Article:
Notice (in key 1) that when the character's left leg is down and forward, the left hip is also down and forward, but the right hip is pulled up and back. The right arm, in compensation, drags the right shoulder down and forward, while the left is pulled up and back—resulting in a twist in the spine. In key 9, the reverse is true. Although this example is grossly exaggerated, in the course of one step a great deal of body movement goes on. As with all animation, you will learn only by feeling the movement in your own body, then re-creating it in drawn movement on your lightbox.
As you study body movement, don't forget the movement of the head. An enthusiastic character, for example, may sway the head from side to side while walking. Again, observe people on the street to fill your mental filing cabinet.
As you become more experienced with walks, take on the challenge of originality. Provided you get the basic principles of movement correct, there is no end to the sophistication and detail you can add to produce that little something special in the action.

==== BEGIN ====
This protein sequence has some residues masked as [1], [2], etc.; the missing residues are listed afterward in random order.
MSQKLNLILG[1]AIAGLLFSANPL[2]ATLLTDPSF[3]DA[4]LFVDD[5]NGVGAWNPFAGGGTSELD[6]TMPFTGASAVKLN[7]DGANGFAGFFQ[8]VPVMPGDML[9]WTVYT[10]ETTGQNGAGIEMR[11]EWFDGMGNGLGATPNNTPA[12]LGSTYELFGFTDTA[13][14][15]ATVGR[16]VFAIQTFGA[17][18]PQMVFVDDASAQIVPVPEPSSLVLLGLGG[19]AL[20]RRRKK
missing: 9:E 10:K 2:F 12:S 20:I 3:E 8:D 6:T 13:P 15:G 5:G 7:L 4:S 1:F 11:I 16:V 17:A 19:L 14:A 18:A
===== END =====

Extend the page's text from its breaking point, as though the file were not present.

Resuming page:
Copy and inbetween the key positions here on even inbetweens and shoot on twos for six feet. Then, using the same two key positions (and with as many inbetweens as you choose), create your own walk cycle encompassing as many of the guidelines from this chapter as you can. Shoot for a minimum of four seconds (or longer, if your cycle is a long, slow one).
Study every aspect of your walk cycle and see where improvements could be made. If you feel confident enough, make the necessary changes and reshoot. Then compare the difference between your first tests and your second. Repeat this process, if necessary.
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